The retro-style ski lift at Bansko © Nataliya Nazarova/Shutterstock
“Let’s go!” he cries, pointing to the smooth slope before us with his pole. Do I dare? I edge forward sheepishly and then suddenly I glide forward down a slope, faster and faster; the wind flaps against my ski suit, the heat glaring against me. I feel a rush of adrenaline, but I need to focus. “Parallel!” Christoph instructs. I push my skis together, leaving a gap between them: I’ve got it. “Turn left!”, “Brava!” Christoph shouts.“Now, snow plough!” My feet come together, my skis gradually slash the snow and form a triangle. My legs stretch painfully, but it’s working, I’m slowing down and eventually come to a stop with mounds of snow dust around me. “You did it!” Christoph grins.
He decides we should continue the following day. “Meet you at the same place tomorrow,” Christoph waves me off. Elated, I still want more. The thrilling speed, rush of movement and sense of achievement is infectious. I can see why skiing is addictive.
I return to the chalet. Maks greets me, “How did you find it?” he softly asks. He has piercing blue eyes and a mound of curly wispy hair sandwiched under a thick wooly hat – he oozes cool. “I loved it!” He grins back at me. Maks has been skiing since he was seven and set up Snomads six years ago with three friends he met while working for a skiing company in the Alps. The friends would holiday and tackle the slopes together and chose to come to Bansko one year.
A snowboarder showing off his skills at the resort © Sergey Novikov/Shutterstock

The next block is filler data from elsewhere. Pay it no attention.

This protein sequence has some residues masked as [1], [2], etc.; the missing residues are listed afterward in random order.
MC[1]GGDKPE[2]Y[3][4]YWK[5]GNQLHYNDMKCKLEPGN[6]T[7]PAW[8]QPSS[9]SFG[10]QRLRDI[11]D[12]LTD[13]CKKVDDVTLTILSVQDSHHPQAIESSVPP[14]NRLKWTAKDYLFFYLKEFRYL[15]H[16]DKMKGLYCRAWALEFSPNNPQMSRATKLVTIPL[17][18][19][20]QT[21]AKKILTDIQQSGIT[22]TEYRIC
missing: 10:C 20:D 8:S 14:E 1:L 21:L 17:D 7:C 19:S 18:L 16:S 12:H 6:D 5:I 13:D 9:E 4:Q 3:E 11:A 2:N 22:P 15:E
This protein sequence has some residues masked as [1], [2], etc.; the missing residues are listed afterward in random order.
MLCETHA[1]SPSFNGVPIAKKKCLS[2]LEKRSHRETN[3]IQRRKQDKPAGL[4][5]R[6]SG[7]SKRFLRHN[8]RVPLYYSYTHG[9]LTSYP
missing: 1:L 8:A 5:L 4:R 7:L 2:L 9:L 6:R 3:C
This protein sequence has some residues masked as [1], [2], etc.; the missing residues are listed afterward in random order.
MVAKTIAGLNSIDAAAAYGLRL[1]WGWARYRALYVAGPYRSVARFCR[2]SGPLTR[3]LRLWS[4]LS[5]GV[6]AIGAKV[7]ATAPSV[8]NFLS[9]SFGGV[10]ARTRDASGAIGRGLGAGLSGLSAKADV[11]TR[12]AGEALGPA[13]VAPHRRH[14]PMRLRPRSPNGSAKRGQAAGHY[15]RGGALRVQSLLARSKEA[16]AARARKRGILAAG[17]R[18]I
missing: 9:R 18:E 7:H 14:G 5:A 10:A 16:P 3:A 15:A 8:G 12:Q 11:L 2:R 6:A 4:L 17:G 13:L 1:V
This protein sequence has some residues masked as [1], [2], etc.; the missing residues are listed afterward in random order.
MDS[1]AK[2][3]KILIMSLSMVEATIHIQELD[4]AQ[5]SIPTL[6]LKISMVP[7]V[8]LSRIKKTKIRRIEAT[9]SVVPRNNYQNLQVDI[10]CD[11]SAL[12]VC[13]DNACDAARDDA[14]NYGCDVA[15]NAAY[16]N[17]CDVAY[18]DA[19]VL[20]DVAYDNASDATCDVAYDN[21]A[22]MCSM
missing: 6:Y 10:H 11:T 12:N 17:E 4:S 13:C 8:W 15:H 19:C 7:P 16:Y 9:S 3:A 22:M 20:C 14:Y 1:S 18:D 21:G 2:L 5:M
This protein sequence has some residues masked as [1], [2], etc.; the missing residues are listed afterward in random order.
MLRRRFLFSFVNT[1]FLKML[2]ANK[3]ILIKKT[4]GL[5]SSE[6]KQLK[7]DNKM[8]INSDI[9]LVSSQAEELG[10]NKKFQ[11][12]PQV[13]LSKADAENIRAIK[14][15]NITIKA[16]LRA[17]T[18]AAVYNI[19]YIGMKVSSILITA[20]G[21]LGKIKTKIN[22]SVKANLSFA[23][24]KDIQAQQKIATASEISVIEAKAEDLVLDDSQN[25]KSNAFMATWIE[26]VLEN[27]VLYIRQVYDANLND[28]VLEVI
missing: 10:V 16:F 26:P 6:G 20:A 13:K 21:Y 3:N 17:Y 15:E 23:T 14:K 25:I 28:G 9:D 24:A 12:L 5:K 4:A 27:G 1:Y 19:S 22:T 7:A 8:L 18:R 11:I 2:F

Staying in a chalet down the road, Maks felt that the destination “ticked every box”. “You’re just as likely to see a horse and cart on the road, as a car. It’s more alternative here,” Maks enthuses. The team now has several chalets in the town, all named after different musicians, from Diana Ross to Prince.
There's more to it than music though. The chalets use sustainable heating systems and serve local and organic produce, catering to vegetarians and vegans too. There’s a plethora of homemade jams, irresistible breads and cooked breakfasts to start the day, as well as daily three-course evening meals.
The next morning, I layer up and fumble onto the gondola once again. I whisper Christoph’s words back to myself about the various skiing positions. I am ready. I peer down of the gondola and soak up the glorious view of Tordoka mountain: it’s endlessly magical with its crisp snow sparkling in the sun. Looking below me I see skiers twisting and turning down the slopes of all different shapes and sizes. I spot another vibrant ski suit, but on second glance, I realise it’s not a ski suit, it’s a Pikachu onesie. I laugh to myself and smile as I realise that Bansko has not only been a wonderfully alternative holiday, but that I’ve overcome my fear of heights.
Zara stayed at Snomads in Bansko. Rooms start at £199 per person for seven nights half-board including transfers from Sofia International Airport.
Header image: Bansko, Bulgaria © Nataliya Nazarova/Shutterstock